From there we went to Florence, where we spent 5 days and walked our feet off, spending hours at museums, trying to see as much of the Renaissance art as we could. Florence is chock full of churches and museums filled with art by all the great masters, and ornate architecture. This picture is taken from Piazzela Michelangelo, a plaza that sits above the city with great views of Florence - we went for sunset but the sunset wasn't all that impressive that day! There's a copy of the famous Michelangelo statue of David on this plaza.

From Florence, we went to Venice for three days and wished we could have stayed longer. We loved Venice! It's a beautiful city - the canals are so picturesque. There are museums and elaborate buildings to tour, but it's fun to just walk around the city. Here's Dan along the Grand Canal with the Rialto Bridge in the background. We toured the Duomo (cathedral) and the palace of the Doges, which is full of art, and includes the Bridge of Sighs (I always wondered what that was!) We reluctantly left Venice and went to Bologna for a few days. We saw the sights of Bologna - the cathedral and 3 or 4 other old churches, the leaning towers, and the public square with an interesting and controversial fountain. From there we did a day trip to Ravenna, which has a lot of very old churches decorated with beautiful mosaics.

Here's Dan in front of the fountain in the main plaza in Bologna:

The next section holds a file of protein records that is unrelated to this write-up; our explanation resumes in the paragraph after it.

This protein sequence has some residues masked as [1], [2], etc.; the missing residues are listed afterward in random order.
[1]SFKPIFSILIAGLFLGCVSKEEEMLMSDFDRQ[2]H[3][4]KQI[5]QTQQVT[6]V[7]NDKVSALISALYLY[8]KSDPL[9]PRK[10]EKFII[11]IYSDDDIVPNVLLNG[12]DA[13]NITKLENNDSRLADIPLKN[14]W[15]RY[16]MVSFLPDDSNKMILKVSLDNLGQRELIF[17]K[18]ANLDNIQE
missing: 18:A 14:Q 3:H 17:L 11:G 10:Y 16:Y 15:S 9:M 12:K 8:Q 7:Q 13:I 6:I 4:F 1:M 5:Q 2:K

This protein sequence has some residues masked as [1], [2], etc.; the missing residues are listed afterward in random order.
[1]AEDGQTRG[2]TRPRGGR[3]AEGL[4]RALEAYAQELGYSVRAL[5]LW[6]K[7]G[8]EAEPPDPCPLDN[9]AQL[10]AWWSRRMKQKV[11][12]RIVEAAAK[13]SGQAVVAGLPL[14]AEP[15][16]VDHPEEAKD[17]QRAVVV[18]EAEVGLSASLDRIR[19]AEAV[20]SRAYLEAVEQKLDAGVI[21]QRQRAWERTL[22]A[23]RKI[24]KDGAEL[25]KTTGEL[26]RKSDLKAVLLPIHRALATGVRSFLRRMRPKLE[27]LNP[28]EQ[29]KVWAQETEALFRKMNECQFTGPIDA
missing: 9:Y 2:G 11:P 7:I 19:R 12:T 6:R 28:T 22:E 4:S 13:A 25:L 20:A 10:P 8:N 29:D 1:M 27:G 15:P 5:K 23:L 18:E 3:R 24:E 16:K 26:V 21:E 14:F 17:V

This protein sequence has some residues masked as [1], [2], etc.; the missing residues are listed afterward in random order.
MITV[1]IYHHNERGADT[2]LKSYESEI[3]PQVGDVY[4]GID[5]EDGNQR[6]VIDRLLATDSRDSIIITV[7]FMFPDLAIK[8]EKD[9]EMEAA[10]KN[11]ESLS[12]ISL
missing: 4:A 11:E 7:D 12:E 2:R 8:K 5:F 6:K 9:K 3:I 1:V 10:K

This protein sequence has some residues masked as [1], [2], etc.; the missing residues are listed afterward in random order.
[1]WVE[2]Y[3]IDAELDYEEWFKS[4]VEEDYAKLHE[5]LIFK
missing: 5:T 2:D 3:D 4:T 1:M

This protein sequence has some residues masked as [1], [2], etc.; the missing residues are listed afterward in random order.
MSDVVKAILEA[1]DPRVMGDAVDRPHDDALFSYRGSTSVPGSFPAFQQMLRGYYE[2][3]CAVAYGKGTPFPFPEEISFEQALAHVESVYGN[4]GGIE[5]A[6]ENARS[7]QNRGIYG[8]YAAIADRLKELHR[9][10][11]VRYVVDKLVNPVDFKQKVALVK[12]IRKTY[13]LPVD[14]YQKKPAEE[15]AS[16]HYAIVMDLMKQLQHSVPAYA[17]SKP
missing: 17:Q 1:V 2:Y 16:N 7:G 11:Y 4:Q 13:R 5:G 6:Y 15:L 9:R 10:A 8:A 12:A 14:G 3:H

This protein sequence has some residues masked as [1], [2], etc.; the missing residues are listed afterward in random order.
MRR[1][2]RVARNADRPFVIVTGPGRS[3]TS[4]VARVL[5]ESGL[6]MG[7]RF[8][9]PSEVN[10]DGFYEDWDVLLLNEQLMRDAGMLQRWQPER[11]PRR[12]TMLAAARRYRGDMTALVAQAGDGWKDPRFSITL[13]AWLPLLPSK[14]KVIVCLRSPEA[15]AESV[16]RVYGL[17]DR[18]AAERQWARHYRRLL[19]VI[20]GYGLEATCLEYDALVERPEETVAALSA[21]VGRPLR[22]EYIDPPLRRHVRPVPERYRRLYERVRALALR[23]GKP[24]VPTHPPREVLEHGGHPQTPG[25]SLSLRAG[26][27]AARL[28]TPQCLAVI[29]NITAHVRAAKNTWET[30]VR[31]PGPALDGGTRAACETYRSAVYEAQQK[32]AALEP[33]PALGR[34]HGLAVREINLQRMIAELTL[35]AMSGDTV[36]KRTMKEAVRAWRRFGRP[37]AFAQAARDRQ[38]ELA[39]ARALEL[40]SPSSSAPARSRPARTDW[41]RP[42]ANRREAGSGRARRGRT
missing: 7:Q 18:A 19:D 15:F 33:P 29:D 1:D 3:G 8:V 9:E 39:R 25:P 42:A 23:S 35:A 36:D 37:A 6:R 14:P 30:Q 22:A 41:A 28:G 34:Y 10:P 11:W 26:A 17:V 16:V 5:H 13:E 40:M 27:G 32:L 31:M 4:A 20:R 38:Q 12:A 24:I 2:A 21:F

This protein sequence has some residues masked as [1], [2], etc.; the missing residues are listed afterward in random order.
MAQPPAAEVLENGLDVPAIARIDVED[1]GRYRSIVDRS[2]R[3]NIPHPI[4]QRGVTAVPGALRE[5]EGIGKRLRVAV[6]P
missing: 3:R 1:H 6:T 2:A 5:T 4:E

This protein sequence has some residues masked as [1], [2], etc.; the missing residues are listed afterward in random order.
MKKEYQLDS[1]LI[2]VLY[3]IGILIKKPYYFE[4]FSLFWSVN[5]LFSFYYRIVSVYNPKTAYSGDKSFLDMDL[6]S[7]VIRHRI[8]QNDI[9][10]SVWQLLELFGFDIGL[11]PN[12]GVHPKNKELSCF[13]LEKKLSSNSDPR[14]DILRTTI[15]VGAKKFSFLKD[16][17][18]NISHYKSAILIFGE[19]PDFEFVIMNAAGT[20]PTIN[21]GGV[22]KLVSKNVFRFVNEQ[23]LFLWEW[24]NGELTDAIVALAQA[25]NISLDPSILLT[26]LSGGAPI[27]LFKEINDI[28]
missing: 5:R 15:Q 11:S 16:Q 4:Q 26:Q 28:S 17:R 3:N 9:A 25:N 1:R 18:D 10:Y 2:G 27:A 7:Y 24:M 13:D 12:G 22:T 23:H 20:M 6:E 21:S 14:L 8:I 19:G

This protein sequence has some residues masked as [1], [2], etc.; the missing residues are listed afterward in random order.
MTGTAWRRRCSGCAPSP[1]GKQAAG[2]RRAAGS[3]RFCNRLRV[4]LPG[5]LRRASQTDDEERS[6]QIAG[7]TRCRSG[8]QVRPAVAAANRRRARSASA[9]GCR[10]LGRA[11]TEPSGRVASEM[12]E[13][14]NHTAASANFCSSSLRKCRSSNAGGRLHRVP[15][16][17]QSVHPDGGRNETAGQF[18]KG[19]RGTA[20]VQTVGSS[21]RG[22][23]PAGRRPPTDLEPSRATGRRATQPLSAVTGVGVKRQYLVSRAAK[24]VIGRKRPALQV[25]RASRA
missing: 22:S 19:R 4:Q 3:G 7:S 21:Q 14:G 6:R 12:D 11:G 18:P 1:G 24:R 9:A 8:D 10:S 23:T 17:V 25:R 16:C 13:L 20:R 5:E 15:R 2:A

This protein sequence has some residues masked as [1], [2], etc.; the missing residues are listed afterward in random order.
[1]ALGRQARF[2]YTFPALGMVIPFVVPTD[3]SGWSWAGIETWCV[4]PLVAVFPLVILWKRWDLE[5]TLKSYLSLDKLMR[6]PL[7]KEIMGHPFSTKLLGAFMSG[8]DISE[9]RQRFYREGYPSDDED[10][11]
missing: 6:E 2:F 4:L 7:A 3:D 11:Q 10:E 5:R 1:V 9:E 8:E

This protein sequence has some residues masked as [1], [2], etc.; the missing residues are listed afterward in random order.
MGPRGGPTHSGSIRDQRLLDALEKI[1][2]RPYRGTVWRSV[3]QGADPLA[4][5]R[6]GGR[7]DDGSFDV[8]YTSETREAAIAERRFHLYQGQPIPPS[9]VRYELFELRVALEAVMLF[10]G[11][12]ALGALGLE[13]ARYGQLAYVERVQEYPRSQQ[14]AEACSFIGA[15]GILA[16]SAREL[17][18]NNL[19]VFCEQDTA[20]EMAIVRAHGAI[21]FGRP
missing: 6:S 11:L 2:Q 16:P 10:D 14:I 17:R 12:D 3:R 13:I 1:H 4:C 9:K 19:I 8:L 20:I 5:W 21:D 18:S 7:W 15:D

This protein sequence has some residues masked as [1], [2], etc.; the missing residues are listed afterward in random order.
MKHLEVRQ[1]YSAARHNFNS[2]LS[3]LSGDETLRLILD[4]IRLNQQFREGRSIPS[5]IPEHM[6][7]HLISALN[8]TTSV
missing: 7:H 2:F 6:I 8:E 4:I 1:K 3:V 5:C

Up to this point, we'd been traveling by train. From Bologna, we rented a car for 8 days to get out into the Italian countryside. We drove around Tuscany and Umbria. The countryside is just like you see in the pictures! We stayed in Greve, a small town on the Chianti Road, which is the Chianti wine-making region, full of vineyards and wineries. The wine there is very inexpensive, so we got our fill, because we can't carry liquids home on the planes anymore! The Tuscan food was really good, too. The whole area is full of little "hill towns", which are ancient towns, built up on hills usually with stone fortifications around them, and with narrow cobblestone streets. The picture shows Dan in Montefiorelle, one of them outside Greve - as you can imagine, navigating these streets in a car is challenging! Each one of these towns has a fancy old church or three and museums and/or archaeological sites, etc. From Greve we took trips to see San Gimignano and Siena, and then moved onto Assisi, another hill town built around the churches of St. Francis and St. Clare. The churches are all full of fabulous frescoes and mosaics. We visited Perugia and did a walking tour of the ancient covered city on our way to Orvieto, near Rome, our last stop. We spent several days there seeing the sights (another fabulous cathedral, among others) and relaxing, before returning the car at the Rome airport before our flight out. This last picture is looking out from the city wall around Orvieto. We took over 700 pictures but it's hard to capture all the sights, especially since most of the museums and even many of the churches don't allow any photography.